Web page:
Starwood Hotels & Resorts Worldwide, Inc., Sheraton LLC, Sheraton International IP, LLC v. Nikola Kulas
Case No. D2016-0527
1. The Parties
The Complainant is Starwood Hotels & Resorts Worldwide, Inc., Sheraton LLC, Sheraton International IP, LLC, Stamford, Connecticut, United States of America (together referred to as "the Complainant"), represented by Fross Zelnick Lehrman & Zissu, PC, United States of America.
The Respondent is Nikola Kulas, Victoria, Australia.
2. The Domain Name and Registrar
The disputed domain name <sheraton.melbourne> ("the Domain Name") is registered with Crazy Domains FZ-LLC (the "Registrar").
3. Procedural History
The Complaint was filed with the WIPO Arbitration and Mediation Center (the "Center") on March 16, 2016. On March 17, 2016, the Center transmitted by email to the Registrar a request for registrar verification in connection with the Domain Name. On March 18, 2016 the Registrar transmitted by email to the Center its verification response confirming that the Respondent is listed as the registrant and providing the contact details.
The Center verified that the Complaint satisfied the formal requirements of the Uniform Domain Name Dispute Resolution Policy (the "Policy" or "UDRP"), the Rules for Uniform Domain Name Dispute Resolution Policy (the "Rules"), and the WIPO Supplemental Rules for Uniform Domain Name Dispute Resolution Policy (the "Supplemental Rules").
In accordance with the Rules, paragraphs 2 and 4, the Center formally notified the Respondent of the Complaint, and the proceedings commenced on March 21, 2016. In accordance with the Rules, paragraph 5, the due date for Response was April 10, 2016. The Respondent did not submit any response. Accordingly, the Center notified the Respondent's default on April 13, 2016.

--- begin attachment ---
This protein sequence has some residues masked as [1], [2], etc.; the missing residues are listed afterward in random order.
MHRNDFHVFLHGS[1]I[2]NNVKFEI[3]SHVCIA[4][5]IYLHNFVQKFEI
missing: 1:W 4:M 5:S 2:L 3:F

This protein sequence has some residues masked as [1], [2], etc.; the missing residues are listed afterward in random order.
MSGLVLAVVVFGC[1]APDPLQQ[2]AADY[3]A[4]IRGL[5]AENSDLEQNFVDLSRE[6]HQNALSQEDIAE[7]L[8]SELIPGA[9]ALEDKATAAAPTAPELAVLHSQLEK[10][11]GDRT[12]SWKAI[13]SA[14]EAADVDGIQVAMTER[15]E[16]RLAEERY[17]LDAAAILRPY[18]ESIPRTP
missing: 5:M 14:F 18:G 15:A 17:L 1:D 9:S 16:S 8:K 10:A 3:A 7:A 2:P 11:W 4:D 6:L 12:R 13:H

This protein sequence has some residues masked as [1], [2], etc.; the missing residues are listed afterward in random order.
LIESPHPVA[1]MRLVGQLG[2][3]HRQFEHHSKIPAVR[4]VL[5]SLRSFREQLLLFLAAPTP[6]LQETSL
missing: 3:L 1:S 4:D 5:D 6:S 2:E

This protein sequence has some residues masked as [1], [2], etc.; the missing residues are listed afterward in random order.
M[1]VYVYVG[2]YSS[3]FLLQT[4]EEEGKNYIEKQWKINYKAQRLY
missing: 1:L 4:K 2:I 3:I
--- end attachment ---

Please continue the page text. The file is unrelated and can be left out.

The Center appointed Dawn Osborne as the sole panelist in this matter on April 20, 2016. The Panel finds that it was properly constituted. The Panel has submitted the Statement of Acceptance and Declaration of Impartiality and Independence, as required by the Center to ensure compliance with the Rules, paragraph 7.
4. Factual Background
The Complainant is one of the leading hotel and leisure companies in the world. It owns the SHERATON trade mark for, inter alia, hotel services around the world including in Australia where the Respondent is based. First use in commerce is recorded in the registrations in the United States of America as 1928.
The Domain Name was registered in 2015 and points to a holding page. The Respondent did not respond to this Complaint.
5. Parties' Contentions
The Complainant's contentions can be summarized as follows:
The Complainant is one of the leading hotel and leisure companies in the world and owns the SHERATON mark which it has used in connection with its goods and services in the hotel and leisure industry for over eighty years. Today, there are over four hundred Sheraton hotels worldwide, including one hotel in Melbourne, Australia. The Complainant has registered trade marks for SHERATON throughout the world including in Australia. It first registered the Sheraton trade mark in 1959 in the United States of America. It has a website at "www.sheraton.com".
The Complainant registered its SHERATON mark with the Trade Mark Clearing House so the Respondent would have received a warning notice of the Complainant's rights when it attempted to register the Domain Name.
The generic Top-Level Domain ("gTLD") indicators are not typically taken into consideration when judging confusing similarity. Even if the ".melbourne" gTLD were considered in assessing confusion its inclusion would favour Complainant since ".melbourne" indicates a location where the Complainant operates a well-known Sheraton hotel. Upon seeing the Domain Name consumers will reasonably believe that it is owned by the Complainant or is somehow related to or approved by the Complainant when that is not the case.